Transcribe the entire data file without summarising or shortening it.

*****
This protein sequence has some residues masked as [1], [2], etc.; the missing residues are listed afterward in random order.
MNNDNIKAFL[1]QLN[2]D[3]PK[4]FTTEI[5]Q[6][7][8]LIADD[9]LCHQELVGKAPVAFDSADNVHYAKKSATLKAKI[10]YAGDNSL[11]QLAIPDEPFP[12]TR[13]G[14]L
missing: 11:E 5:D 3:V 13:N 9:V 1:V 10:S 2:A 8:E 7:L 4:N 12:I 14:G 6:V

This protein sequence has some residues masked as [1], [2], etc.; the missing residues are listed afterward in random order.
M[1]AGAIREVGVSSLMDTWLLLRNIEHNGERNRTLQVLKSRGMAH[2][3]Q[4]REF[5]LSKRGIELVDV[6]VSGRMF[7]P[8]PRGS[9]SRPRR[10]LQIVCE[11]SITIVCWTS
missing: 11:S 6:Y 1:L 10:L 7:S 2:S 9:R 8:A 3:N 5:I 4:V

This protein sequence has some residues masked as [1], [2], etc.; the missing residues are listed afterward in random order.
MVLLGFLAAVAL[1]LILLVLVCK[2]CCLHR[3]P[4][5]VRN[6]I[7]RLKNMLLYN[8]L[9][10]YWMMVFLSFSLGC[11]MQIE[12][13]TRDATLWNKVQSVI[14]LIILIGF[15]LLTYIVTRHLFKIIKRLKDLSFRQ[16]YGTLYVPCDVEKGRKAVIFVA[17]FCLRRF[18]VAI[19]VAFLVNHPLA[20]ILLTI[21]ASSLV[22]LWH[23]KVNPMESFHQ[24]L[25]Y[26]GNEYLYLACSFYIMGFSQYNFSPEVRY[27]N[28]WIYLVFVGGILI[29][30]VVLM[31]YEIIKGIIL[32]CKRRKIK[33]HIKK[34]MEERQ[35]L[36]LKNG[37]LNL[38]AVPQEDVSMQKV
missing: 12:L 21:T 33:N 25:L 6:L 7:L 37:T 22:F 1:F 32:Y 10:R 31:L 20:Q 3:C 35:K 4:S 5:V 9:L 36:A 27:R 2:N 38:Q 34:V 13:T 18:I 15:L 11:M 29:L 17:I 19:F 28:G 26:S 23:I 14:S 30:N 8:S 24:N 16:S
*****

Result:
This protein sequence has some residues masked as [1], [2], etc.; the missing residues are listed afterward in random order.
MNNDNIKAFL[1]QLN[2]D[3]PK[4]FTTEI[5]Q[6][7][8]LIADD[9]LCHQELVGKAPVAFDSADNVHYAKKSATLKAKI[10]YAGDNSL[11]QLAIPDEPFP[12]TR[13]G[14]L
missing: 11:E 5:D 3:V 13:N 9:V 1:V 10:S 2:A 8:E 7:L 4:N 12:I 14:G 6:V

This protein sequence has some residues masked as [1], [2], etc.; the missing residues are listed afterward in random order.
M[1]AGAIREVGVSSLMDTWLLLRNIEHNGERNRTLQVLKSRGMAH[2][3]Q[4]REF[5]LSKRGIELVDV[6]VSGRMF[7]P[8]PRGS[9]SRPRR[10]LQIVCE[11]SITIVCWTS
missing: 11:S 6:Y 1:L 10:L 7:S 2:S 9:R 8:A 3:N 5:I 4:V

This protein sequence has some residues masked as [1], [2], etc.; the missing residues are listed afterward in random order.
MVLLGFLAAVAL[1]LILLVLVCK[2]CCLHR[3]P[4][5]VRN[6]I[7]RLKNMLLYN[8]L[9][10]YWMMVFLSFSLGC[11]MQIE[12][13]TRDATLWNKVQSVI[14]LIILIGF[15]LLTYIVTRHLFKIIKRLKDLSFRQ[16]YGTLYVPCDVEKGRKAVIFVA[17]FCLRRF[18]VAI[19]VAFLVNHPLA[20]ILLTI[21]ASSLV[22]LWH[23]KVNPMESFHQ[24]L[25]Y[26]GNEYLYLACSFYIMGFSQYNFSPEVRY[27]N[28]WIYLVFVGGILI[29][30]VVLM[31]YEIIKGIIL[32]CKRRKIK[33]HIKK[34]MEERQ[35]L[36]LKNG[37]LNL[38]AVPQEDVSMQKV
missing: 12:L 21:T 33:N 25:L 6:L 7:L 37:T 22:F 1:F 32:Y 10:R 31:L 20:Q 3:C 35:K 4:S 5:V 9:L 36:A 27:R 2:N 38:Q 34:V 13:T 18:I 15:L 11:M 29:L 17:I 19:F 28:G 26:S 23:I 14:S 30:N 8:S 24:N 16:S